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Treacherous is the Night–once a spy, always a spy?

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Treacherous is the Night

by Anna Lee Huber

Treacherous is the NightAlthough the Great War is over, no one is over the Great War in Anna Lee Huber’s Treacherous is the Night. Every family has been affected by the huge number of fatalities and the return of badly wounded soldiers. Civilians carry the memories of deprivation and on the continent all live daily in the midst of destruction and rebuilding.  For Verity Kent, the end of the war means reunion with a husband long thought dead and the end of her dangerous stint as a spy. Verity is dragged back into the aftermath of the war when she is an unwilling participant in a séance that is an obvious hoax. 

Verity and her husband are trying to sort out their difficult relationship, but manage to put their struggle aside to solve the mystery, decipher codes, and discover who is lying. Huber does an excellent job of putting the reader in the timeframe right after the end of the war, and she reveals the horrors of war without being graphic. She portrays Verity as a woman restricted by the times she lives in, but capable and competent to achieve so much more than is expected from a woman in that period.

I enjoyed Treacherous is the Night and would like to read the first book in the series for more background and to experience Verity’s previous adventures.

I would like to extend my thanks to and to Kensington Books for giving me the opportunity to read this book in exchange for an honest review.

Rating: 5/5

Category: Historical Fiction, Mystery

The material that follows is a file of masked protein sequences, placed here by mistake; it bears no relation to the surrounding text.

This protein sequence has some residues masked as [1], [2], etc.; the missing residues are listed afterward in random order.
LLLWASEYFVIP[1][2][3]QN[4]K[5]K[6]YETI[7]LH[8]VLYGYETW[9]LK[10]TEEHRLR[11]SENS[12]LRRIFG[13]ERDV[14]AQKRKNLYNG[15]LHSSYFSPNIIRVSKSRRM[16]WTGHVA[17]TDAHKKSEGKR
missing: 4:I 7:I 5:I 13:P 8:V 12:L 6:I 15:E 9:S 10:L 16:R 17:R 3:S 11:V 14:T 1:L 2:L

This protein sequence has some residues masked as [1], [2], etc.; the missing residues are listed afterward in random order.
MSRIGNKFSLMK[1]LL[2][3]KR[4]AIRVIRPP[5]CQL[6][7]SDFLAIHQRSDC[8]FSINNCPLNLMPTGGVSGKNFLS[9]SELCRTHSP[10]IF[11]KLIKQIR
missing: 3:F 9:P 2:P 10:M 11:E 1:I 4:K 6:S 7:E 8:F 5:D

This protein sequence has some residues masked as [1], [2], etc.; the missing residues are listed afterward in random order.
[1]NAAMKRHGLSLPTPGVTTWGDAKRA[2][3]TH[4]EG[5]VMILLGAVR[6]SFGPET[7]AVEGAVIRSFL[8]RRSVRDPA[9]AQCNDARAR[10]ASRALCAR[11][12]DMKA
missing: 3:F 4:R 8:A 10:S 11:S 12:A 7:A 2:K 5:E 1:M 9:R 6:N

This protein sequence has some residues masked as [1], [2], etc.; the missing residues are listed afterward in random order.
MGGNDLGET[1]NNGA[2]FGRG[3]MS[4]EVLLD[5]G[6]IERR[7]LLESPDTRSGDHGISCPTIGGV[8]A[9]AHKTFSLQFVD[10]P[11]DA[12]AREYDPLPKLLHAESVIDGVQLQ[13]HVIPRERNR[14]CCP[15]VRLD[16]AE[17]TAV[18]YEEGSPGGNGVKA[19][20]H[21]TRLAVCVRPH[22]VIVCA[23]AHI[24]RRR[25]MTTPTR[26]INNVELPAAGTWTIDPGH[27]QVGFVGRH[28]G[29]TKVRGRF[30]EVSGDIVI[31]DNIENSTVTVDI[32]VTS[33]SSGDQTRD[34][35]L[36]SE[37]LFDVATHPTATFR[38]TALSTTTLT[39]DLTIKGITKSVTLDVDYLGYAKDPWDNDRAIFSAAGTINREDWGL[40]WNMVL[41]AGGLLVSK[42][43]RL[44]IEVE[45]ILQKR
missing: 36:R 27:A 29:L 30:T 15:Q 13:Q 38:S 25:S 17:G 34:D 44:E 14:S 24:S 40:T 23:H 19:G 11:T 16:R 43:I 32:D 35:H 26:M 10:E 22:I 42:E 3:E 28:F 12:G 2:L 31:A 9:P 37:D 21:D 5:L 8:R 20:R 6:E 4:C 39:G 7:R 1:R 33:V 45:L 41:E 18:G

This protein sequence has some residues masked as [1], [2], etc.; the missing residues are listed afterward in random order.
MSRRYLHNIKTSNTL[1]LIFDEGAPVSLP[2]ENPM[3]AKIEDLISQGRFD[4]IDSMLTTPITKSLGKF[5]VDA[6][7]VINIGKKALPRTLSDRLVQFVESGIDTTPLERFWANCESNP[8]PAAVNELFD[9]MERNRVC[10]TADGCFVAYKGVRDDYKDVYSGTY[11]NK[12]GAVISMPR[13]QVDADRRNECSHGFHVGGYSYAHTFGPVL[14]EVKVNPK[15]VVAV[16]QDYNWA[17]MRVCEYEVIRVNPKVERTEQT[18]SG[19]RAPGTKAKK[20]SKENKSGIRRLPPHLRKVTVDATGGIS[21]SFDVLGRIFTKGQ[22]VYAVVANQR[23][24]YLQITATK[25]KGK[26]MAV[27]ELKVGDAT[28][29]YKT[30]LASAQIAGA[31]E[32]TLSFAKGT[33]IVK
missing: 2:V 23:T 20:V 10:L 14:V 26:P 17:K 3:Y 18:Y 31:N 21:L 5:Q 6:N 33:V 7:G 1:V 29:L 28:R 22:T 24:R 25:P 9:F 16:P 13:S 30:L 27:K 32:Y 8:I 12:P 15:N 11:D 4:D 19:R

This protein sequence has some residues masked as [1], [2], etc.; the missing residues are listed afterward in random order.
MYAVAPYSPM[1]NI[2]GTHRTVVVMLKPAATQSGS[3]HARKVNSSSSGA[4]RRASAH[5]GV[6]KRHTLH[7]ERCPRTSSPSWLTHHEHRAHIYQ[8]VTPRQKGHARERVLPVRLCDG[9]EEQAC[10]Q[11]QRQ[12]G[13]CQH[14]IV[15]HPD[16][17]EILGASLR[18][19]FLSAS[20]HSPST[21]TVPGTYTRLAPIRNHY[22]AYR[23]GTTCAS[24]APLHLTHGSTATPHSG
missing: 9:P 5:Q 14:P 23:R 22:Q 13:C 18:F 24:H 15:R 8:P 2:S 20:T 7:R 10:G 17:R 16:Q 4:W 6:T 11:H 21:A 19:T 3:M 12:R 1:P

Notes: #2 in the Verity Kent Series, but acceptable as a standalone.

Publication:   September 25, 2018—Kensington Books

Memorable Lines:

We might be incapable as of late at discussing anything of importance, but as well-educated upperclass Brits, we could always rely upon our proficiency at inane small talk. After all, we’d been drilled in it since the cradle.

But in my estimation, he was naught but an officious pig, no offense to the swine.

“…the truth is war is hell on everyone who falls near its angry maw. The actions you take thinking to spare the innocent or inexperienced can just as easily cause their destruction, simply because the world is turned so bloody upside down.”


  1. Excellent review. I enjoyed 9th books and waiting for the next one.

    Liked by 1 person

  2. Cozynookbks says:

    I liked the memorable lines. This book sounds good. I’m glad the séance was a hoax. 😉

    Liked by 1 person

    • lghiggins says:

      Yes, unfortunately after WWI there was a Spiritualism movement that was very popular because so many people were desperate to hear from and speak to their loved ones who were so suddenly snatched away. I normally don’t read anything with the occult, but the summary specifically indicated the nature of the séance so I felt comfortable reading the book. In fact it was a setup to provide clues to the main character to make her aware of the mystery. When I first retired, my mission was to read all of Agatha Christie’s works. A few come from that movement. I didn’t enjoy those, and actually thought they were her poorest books.

      Liked by 1 person

  3. carhicks says:

    This book sounds like more than I had expected when I looked at it originally. Wonderful review, I need to look at this one again.

    Liked by 1 person

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